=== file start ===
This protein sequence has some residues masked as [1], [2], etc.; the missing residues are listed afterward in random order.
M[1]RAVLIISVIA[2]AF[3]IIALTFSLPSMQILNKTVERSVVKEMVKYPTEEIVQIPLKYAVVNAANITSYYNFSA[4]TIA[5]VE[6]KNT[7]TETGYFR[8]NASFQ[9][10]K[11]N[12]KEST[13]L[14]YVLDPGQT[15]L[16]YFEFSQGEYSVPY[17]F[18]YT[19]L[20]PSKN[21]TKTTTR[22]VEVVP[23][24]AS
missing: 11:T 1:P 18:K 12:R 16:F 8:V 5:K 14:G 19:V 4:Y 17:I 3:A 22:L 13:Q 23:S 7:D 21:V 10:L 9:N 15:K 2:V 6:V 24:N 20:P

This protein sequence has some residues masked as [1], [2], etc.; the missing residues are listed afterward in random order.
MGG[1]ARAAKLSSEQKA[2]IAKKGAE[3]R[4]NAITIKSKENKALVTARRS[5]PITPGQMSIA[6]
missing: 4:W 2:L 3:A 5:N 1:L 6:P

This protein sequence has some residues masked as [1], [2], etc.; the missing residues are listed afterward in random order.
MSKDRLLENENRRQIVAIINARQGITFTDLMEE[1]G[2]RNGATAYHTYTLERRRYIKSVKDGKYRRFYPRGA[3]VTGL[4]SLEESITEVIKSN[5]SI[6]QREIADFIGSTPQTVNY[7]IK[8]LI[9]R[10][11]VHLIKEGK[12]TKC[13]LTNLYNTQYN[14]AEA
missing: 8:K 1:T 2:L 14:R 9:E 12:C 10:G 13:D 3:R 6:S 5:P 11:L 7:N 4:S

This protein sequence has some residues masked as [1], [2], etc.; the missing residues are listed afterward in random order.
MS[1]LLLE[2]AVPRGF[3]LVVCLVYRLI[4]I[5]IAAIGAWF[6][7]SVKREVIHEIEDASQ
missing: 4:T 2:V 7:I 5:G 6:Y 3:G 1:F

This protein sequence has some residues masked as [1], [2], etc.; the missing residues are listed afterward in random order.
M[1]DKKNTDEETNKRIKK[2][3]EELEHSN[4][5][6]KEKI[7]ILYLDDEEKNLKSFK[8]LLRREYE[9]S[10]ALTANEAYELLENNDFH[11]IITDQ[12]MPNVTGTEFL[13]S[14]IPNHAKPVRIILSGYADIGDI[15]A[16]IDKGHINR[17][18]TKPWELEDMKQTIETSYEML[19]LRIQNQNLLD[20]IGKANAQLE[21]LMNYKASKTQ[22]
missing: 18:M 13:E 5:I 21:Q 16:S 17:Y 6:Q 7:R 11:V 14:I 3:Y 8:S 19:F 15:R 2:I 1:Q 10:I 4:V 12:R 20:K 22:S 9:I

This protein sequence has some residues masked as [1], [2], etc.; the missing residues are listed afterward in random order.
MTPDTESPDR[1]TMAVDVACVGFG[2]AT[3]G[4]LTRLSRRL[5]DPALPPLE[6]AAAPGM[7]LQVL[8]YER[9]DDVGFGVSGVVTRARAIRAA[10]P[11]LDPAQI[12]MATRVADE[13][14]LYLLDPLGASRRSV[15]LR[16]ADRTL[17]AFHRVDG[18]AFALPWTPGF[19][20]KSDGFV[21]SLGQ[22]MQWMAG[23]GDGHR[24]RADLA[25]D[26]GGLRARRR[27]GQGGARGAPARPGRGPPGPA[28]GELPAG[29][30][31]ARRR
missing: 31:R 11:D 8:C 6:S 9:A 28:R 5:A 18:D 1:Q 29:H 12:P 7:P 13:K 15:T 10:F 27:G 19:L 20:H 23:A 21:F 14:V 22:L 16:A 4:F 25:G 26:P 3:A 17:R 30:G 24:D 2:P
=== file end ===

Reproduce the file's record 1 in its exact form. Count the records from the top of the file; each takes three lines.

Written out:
This protein sequence has some residues masked as [1], [2], etc.; the missing residues are listed afterward in random order.
M[1]RAVLIISVIA[2]AF[3]IIALTFSLPSMQILNKTVERSVVKEMVKYPTEEIVQIPLKYAVVNAANITSYYNFSA[4]TIA[5]VE[6]KNT[7]TETGYFR[8]NASFQ[9][10]K[11]N[12]KEST[13]L[14]YVLDPGQT[15]L[16]YFEFSQGEYSVPY[17]F[18]YT[19]L[20]PSKN[21]TKTTTR[22]VEVVP[23][24]AS
missing: 11:T 1:P 18:K 12:R 16:F 8:V 5:K 14:G 19:V 4:Y 17:I 3:A 22:L 13:Q 23:S 7:D 21:V 10:L 9:N 15:K 2:V 6:V 24:N 20:P